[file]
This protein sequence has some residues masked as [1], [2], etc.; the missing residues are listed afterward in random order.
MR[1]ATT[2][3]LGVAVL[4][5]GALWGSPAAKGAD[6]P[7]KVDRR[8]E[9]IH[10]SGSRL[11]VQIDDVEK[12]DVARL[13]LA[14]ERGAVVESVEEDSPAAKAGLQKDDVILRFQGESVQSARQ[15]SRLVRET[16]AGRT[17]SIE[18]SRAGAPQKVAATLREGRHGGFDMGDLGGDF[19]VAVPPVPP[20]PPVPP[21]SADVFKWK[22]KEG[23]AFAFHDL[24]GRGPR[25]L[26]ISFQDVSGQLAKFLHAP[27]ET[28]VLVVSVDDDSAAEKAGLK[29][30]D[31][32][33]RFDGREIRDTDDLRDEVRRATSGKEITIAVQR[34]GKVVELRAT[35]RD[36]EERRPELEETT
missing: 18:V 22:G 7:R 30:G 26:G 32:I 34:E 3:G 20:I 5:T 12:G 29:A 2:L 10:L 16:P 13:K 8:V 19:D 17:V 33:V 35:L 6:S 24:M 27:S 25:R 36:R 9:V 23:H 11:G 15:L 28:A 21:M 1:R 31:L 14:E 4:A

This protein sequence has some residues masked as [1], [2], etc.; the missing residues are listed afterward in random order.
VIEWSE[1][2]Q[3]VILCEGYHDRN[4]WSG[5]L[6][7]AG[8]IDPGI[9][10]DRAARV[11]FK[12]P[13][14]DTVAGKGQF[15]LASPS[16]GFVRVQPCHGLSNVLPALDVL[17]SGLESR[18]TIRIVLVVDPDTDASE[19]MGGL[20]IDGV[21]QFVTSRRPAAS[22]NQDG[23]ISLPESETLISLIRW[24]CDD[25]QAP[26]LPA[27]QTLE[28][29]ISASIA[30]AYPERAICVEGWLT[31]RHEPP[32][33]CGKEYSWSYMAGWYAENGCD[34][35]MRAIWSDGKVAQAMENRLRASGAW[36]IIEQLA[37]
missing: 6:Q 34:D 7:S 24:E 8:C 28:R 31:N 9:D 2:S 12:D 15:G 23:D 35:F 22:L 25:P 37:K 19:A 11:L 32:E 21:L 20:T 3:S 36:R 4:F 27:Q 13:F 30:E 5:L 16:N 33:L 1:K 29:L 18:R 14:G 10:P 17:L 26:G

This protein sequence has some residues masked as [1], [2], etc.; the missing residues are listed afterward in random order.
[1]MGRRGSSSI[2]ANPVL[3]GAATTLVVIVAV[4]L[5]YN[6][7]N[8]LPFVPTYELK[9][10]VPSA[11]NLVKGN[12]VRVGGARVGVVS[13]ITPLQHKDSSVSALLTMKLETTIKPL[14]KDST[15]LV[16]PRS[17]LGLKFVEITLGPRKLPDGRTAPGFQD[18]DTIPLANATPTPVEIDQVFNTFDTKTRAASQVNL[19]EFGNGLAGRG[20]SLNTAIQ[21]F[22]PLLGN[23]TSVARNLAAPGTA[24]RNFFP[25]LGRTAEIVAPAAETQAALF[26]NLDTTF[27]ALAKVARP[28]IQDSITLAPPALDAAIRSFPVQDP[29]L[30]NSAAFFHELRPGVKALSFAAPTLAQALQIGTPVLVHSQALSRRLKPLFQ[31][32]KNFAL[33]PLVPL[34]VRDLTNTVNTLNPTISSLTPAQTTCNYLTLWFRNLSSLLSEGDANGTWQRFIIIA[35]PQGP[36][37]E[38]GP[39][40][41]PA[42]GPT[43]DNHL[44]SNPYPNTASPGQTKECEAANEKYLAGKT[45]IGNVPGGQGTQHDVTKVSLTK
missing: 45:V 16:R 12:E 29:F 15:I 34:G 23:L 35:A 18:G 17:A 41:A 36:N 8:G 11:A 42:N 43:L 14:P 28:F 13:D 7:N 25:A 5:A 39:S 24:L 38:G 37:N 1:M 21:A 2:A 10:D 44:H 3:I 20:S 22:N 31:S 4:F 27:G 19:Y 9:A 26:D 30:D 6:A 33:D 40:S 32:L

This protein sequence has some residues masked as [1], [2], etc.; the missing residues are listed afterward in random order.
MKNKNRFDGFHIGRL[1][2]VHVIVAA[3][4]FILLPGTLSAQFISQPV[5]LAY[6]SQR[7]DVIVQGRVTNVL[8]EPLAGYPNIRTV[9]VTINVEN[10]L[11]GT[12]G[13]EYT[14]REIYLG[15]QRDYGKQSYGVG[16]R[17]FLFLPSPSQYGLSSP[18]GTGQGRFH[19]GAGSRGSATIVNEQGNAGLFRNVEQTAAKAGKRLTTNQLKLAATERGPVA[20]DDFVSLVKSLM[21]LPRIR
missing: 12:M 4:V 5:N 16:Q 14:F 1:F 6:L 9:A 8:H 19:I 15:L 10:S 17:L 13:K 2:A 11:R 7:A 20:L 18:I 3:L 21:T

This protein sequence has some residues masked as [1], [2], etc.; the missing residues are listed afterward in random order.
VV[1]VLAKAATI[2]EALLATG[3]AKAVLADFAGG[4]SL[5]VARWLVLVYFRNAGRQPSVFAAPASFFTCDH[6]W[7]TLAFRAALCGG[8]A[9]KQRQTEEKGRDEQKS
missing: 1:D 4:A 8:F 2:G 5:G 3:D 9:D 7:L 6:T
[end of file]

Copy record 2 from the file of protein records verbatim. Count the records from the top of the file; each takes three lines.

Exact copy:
This protein sequence has some residues masked as [1], [2], etc.; the missing residues are listed afterward in random order.
VIEWSE[1][2]Q[3]VILCEGYHDRN[4]WSG[5]L[6][7]AG[8]IDPGI[9][10]DRAARV[11]FK[12]P[13][14]DTVAGKGQF[15]LASPS[16]GFVRVQPCHGLSNVLPALDVL[17]SGLESR[18]TIRIVLVVDPDTDASE[19]MGGL[20]IDGV[21]QFVTSRRPAAS[22]NQDG[23]ISLPESETLISLIRW[24]CDD[25]QAP[26]LPA[27]QTLE[28][29]ISASIA[30]AYPERAICVEGWLT[31]RHEPP[32][33]CGKEYSWSYMAGWYAENGCD[34][35]MRAIWSDGKVAQAMENRLRASGAW[36]IIEQLA[37]
missing: 6:Q 34:D 7:S 24:E 8:C 28:R 31:N 9:D 2:S 12:D 15:G 23:D 35:F 22:L 25:P 37:K 19:A 11:L 32:E 21:L 20:T 3:S 36:R 4:F 27:Q 13:F 30:E 5:L 16:N 33:L 1:K 29:L 18:R 14:G 10:P 17:L 26:G